Heart disease: 9 Unknown risk factors

Heart Diseases

It is a well known fact that a regular diet of high fat foods and smoking can have an adverse impact on your heart but sleeping habits and moods of an individual also play a crucial role. Yet these apparently unrelated issues may indicate that heart trouble is just around the corner. If a woman has some problem in the chest but without other obvious risk factors, there are other complications like pregnancy issues and menstrual cycle as there are many other strong risks involved in it.

Most of the women don’t understand the link between the heart and reproductive organ, but estrogen is the main factor in cardiac health. Some of the risk factors involved in heart diseases are:

1. Sleeping habits
Bad sleeping patterns can have a negative impact on your heart. A research conducted in the year 2003 on more than 71000 women between the ages of 45 to 65 years showed that sleeping less than five hours per day increased the risk for coronary disease by more than 45 percent. And those who slept more than nine hours or more had 38 percent greater risk than those who slept only eight hours. It is a risk factor as too much sleep or very less of it can increase blood pressure and levels of stress hormones.

2. Depression
Depression is as strong a risk factor as smoking in many cases. It is the least known cardiac risk factor in the world. Women suffer twice in comparison to men from depression. One of the study found that postmenopausal women with symptoms of depression with no history of heart disease had 50 percent higher risk of developing heart disease than women without depression. The risk involved in it can cause abnormal heart rhythms, faster blood clotting, and elevated blood pressure. Also, depressed people are less likely to take care of themselves and more prone to unhealthy behaviors like smoking.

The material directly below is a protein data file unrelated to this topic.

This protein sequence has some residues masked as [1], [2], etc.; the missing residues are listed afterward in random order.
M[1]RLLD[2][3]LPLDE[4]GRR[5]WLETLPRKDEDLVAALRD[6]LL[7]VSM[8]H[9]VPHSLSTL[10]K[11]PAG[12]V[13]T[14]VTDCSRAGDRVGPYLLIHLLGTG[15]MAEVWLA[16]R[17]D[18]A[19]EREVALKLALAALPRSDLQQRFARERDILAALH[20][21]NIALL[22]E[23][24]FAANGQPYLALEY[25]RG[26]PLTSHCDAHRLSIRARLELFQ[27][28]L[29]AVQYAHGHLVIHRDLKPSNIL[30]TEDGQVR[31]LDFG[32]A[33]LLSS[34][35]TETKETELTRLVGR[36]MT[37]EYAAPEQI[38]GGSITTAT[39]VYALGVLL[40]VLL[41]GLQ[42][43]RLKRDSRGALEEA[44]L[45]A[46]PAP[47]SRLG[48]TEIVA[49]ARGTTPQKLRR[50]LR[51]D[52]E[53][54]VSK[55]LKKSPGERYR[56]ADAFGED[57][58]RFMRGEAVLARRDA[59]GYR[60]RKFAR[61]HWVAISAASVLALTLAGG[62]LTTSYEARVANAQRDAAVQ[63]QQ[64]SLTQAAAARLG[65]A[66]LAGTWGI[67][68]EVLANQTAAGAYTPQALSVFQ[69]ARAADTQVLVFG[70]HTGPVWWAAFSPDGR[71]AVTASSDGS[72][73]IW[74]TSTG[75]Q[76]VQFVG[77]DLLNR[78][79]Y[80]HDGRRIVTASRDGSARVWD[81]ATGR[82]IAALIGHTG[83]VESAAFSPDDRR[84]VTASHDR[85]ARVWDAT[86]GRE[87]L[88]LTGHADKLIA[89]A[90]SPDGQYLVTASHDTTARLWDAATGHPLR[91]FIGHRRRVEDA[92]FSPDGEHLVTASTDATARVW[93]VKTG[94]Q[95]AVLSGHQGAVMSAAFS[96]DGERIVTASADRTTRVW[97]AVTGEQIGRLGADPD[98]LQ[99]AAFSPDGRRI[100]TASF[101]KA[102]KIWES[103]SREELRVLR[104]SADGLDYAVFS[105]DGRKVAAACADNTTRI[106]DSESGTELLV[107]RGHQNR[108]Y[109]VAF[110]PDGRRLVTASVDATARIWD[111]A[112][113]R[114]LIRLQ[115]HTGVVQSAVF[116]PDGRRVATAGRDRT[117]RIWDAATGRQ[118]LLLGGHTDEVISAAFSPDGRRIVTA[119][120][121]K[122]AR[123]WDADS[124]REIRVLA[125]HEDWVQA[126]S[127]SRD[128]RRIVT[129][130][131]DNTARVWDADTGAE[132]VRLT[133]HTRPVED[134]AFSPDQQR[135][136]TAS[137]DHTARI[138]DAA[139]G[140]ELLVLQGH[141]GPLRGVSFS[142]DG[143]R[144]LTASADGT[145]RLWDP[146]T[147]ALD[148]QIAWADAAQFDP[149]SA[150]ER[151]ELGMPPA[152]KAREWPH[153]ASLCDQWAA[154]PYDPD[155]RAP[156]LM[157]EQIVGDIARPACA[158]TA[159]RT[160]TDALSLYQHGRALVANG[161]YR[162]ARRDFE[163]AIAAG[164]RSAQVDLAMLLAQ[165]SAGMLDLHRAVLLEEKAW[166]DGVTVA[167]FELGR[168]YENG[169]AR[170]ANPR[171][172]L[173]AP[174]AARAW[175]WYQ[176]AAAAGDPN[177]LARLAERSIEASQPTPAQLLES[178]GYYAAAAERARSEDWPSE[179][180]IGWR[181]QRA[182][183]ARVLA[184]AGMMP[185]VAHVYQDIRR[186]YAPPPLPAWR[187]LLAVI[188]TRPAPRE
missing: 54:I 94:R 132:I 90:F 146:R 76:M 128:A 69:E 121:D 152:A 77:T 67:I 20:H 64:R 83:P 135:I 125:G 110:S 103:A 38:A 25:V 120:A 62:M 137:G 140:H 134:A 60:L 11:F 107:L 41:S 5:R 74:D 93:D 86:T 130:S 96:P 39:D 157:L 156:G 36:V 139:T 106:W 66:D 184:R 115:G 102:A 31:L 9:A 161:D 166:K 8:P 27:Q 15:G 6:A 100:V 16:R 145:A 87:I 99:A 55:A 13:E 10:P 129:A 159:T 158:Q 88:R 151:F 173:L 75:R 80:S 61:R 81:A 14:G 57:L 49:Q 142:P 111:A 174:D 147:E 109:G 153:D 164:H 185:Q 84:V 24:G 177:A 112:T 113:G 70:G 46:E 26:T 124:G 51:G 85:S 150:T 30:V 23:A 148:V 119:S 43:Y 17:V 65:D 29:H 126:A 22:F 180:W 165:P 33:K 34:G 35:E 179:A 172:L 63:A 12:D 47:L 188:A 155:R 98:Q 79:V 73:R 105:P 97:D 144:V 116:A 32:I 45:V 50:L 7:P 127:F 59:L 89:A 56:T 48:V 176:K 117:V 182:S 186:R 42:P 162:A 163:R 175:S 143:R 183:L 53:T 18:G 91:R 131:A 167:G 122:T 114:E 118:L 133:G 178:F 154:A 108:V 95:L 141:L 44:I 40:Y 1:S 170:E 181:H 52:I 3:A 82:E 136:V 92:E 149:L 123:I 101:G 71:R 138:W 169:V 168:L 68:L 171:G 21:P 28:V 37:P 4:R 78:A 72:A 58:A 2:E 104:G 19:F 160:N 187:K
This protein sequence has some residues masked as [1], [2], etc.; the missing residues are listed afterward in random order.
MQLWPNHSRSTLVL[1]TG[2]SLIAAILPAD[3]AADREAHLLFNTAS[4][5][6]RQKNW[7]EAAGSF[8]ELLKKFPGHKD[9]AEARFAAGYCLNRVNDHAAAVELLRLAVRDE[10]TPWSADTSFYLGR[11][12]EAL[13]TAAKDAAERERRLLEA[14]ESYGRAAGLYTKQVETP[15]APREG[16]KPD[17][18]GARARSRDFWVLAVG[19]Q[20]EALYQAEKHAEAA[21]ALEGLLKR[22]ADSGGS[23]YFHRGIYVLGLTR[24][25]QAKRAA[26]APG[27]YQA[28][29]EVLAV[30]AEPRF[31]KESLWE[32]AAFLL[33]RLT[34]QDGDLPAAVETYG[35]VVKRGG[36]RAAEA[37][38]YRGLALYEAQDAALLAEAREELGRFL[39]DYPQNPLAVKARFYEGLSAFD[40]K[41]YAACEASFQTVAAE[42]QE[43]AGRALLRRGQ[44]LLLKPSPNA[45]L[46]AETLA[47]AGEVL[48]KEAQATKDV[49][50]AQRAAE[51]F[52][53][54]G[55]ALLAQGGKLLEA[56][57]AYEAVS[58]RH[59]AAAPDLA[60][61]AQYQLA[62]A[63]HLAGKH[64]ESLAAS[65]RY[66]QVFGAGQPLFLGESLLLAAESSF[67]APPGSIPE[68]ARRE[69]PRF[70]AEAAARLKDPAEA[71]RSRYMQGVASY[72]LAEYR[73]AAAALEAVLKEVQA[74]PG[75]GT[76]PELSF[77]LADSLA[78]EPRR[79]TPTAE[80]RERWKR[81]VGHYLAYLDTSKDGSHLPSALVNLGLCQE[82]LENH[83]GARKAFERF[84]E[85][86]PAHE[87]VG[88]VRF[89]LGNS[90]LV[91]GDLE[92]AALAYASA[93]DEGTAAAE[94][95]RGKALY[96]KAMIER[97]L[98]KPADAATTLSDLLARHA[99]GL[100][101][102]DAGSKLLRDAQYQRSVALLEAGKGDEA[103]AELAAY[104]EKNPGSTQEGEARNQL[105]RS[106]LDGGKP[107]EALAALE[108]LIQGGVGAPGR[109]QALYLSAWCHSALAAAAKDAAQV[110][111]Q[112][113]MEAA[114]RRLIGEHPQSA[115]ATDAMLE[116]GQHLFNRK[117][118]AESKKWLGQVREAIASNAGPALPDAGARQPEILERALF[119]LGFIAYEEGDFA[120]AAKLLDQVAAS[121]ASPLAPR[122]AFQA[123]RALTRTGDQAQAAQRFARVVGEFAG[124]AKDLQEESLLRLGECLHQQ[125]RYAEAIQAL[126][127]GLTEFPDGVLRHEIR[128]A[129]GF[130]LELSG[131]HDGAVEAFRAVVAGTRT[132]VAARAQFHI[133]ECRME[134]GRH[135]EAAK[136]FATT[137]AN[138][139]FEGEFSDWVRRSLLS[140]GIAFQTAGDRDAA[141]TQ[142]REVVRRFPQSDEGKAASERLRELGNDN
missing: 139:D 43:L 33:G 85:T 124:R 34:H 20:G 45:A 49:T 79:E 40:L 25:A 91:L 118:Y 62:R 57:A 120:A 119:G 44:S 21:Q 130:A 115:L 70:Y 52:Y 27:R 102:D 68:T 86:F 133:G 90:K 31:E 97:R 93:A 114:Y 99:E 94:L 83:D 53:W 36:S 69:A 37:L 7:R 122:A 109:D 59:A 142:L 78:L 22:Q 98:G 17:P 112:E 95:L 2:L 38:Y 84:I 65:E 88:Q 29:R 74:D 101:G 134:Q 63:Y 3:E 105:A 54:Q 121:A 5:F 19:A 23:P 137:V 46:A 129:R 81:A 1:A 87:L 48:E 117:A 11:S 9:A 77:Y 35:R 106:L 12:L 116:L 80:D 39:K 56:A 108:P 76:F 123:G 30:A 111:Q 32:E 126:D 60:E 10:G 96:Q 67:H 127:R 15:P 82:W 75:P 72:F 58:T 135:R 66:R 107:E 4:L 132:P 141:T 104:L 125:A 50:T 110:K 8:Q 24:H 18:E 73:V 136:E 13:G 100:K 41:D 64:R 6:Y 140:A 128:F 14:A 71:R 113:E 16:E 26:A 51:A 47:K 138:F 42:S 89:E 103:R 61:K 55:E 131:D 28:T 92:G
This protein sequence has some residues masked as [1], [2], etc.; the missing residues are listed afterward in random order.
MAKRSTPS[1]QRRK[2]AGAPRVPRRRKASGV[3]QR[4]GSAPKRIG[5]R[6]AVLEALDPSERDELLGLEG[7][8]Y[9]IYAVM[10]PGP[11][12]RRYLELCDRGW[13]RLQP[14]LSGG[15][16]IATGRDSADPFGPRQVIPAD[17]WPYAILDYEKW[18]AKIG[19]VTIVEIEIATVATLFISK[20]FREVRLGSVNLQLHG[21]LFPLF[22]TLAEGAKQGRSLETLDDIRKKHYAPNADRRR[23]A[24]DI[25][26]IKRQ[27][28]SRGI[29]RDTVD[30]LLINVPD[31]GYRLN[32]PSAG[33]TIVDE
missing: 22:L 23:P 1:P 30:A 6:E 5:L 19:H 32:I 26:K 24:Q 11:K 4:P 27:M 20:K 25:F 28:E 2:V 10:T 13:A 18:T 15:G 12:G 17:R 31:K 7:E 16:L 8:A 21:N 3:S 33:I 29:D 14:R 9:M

3. Dental problems
Research has shown that people who have coronary heart disease have 38 percent more chances of periodontal diseases than people without it. Some studies revealed that people with dental problems have greater cardiac risk factor than those individuals who smoke. While the risk factor related to it is not clear, the inflammation of the gums might result in the infection of blood vessels through mouth, which in turn reduces blood flow.

4. Irregular periods
If you have a menstrual history of irregular cycles, you may be at higher risk for heart disease. These irregularities that arise from polycystic ovary syndrome affect 5 to 10 percent of women and it increases your risk.

5. Diagnosed with autoimmune conditions
If you have rheumatoid arthritis or lupus, it means that you are at a higher risk of heart disease. According to one study women with lupus have five times more artery-clogging plaque than those people who don’t have this disease.

6. Feeling sluggish and tired
You may be suffering from anemia and new research has found that this condition may use a lot more than just your energy. Anemia affects more than 3.4 million Americans mostly women, occurs when red blood cells don’t have sufficient hemoglobin to carry oxygen efficiently from the lungs to other parts of the body. Lower hemoglobin levels increases the level of work that heart has to undergo, thereby wearing it out soon.

7. High risk pregnancy
If you have developed eclampsia or preeclampsia during pregnancy, you have a greater chance of coronary heart disease. Gestational diabetes also offers a women with higher risk of heart disease in the later stage of life.

8. Congenital cardiac disease
Earlier it was believed that heart disease from father’s family is the risk factor but according to a new study, women whose mothers had heart problems have 43 percent more chances of developing the same.

9. Consumption of steroids
Steroids or anti-inflammatories, generally are prescribed for lung conditions like asthma, as well as for autoimmune disorders such as multiple sclerosis. A study conducted in Netherlands revealed that the risk of atrial fibrillation was six times higher than those who take high-dose corticosteroids. The consumption of these steroids increases blood pressure, blood glucose, and lipids, thus increasing the risk of heart disease. Since these steroids can change potassium balance in the heart muscle, they may be the basic cause of atrial fibrillation.

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